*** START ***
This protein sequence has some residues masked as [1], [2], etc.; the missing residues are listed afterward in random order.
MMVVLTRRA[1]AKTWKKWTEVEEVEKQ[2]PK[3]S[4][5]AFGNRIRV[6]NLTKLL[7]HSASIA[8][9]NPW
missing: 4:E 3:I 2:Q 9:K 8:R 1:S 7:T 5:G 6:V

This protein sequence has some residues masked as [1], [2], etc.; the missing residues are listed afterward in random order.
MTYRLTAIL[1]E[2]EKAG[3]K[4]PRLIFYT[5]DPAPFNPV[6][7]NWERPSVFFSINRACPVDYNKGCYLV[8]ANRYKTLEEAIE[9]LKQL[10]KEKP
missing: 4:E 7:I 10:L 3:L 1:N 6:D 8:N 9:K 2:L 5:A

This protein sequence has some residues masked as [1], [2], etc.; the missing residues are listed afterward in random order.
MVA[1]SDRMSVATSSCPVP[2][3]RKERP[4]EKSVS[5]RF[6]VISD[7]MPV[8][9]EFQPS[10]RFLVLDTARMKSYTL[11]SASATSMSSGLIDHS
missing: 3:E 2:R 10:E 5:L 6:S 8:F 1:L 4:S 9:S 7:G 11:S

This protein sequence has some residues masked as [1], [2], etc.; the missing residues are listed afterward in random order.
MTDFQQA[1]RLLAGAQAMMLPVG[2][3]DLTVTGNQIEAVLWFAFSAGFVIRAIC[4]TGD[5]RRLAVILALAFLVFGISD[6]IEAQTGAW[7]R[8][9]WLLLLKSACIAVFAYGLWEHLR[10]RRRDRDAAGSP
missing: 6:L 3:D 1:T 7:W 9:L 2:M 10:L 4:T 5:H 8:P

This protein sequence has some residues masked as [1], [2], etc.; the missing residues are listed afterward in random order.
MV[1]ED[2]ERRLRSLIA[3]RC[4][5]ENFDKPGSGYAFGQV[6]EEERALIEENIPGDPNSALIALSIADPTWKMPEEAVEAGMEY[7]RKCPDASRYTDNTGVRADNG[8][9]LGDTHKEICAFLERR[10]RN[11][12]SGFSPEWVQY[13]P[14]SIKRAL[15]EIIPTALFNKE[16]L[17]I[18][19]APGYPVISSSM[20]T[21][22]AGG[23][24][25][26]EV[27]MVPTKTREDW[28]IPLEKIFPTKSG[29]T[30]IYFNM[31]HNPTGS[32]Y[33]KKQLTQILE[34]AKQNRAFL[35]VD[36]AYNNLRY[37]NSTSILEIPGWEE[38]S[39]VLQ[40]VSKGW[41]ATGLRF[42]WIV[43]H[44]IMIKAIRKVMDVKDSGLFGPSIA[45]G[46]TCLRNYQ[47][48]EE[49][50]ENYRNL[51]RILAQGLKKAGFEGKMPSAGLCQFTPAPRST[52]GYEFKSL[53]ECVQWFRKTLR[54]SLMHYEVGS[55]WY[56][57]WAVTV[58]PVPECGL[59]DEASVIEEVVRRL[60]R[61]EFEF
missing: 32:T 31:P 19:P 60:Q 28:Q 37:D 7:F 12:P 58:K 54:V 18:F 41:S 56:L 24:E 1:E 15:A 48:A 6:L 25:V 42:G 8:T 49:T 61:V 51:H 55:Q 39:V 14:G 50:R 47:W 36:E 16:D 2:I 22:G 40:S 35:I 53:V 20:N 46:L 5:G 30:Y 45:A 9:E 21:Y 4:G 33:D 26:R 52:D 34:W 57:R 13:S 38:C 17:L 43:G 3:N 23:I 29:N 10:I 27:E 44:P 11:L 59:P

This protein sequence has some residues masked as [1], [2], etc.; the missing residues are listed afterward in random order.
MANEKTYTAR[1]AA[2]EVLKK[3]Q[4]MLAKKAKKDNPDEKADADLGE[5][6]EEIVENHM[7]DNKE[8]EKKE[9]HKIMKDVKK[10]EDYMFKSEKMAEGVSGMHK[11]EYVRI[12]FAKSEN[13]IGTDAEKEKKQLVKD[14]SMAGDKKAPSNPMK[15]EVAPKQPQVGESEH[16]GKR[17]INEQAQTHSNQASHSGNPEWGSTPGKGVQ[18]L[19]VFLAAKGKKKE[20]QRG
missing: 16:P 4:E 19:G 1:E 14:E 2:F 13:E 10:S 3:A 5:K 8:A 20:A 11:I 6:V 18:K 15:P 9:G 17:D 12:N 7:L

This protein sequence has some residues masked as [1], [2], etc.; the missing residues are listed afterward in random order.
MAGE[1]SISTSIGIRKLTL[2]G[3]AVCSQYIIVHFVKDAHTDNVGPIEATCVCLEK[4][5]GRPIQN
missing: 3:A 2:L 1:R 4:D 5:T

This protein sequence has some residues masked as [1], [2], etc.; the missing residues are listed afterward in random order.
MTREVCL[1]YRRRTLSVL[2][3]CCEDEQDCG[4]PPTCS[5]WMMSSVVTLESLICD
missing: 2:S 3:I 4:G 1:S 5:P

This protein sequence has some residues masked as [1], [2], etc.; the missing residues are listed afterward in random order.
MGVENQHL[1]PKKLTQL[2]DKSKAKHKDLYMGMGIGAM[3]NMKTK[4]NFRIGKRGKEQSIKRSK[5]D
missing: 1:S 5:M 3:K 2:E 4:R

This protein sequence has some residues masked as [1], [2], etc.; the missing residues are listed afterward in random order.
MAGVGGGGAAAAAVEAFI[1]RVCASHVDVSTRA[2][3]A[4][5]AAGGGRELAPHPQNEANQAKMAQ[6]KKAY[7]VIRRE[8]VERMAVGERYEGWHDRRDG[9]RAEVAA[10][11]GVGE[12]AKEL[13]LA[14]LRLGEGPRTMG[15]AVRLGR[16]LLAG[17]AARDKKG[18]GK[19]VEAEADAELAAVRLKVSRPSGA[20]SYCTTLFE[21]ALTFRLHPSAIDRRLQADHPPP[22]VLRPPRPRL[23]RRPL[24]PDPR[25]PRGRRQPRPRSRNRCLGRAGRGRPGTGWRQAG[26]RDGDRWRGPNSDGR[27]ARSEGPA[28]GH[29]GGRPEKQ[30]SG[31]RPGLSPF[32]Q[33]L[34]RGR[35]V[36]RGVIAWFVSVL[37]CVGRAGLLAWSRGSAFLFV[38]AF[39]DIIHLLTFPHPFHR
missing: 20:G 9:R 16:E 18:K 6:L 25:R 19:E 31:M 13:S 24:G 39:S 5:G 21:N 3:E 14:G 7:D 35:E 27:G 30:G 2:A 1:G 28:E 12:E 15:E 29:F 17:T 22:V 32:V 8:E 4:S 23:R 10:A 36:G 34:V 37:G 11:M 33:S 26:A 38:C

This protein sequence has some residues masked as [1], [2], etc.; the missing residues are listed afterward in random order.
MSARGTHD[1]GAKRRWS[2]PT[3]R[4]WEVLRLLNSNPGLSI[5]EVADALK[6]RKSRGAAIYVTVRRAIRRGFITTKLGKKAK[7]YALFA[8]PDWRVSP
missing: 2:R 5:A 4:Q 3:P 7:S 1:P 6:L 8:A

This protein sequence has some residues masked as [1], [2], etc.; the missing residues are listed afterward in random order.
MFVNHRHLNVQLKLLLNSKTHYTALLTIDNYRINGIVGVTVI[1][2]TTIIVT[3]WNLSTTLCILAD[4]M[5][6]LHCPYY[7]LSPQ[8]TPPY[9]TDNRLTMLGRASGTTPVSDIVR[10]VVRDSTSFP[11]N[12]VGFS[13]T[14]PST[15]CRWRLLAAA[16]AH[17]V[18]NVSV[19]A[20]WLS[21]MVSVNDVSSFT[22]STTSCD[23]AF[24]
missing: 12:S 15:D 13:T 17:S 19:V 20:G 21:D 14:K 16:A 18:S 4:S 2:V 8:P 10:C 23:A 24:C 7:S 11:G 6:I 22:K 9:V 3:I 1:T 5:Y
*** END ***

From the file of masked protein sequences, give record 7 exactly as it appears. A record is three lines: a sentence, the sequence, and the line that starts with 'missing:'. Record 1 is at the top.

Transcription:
This protein sequence has some residues masked as [1], [2], etc.; the missing residues are listed afterward in random order.
MAGE[1]SISTSIGIRKLTL[2]G[3]AVCSQYIIVHFVKDAHTDNVGPIEATCVCLEK[4][5]GRPIQN
missing: 3:A 2:L 1:R 4:D 5:T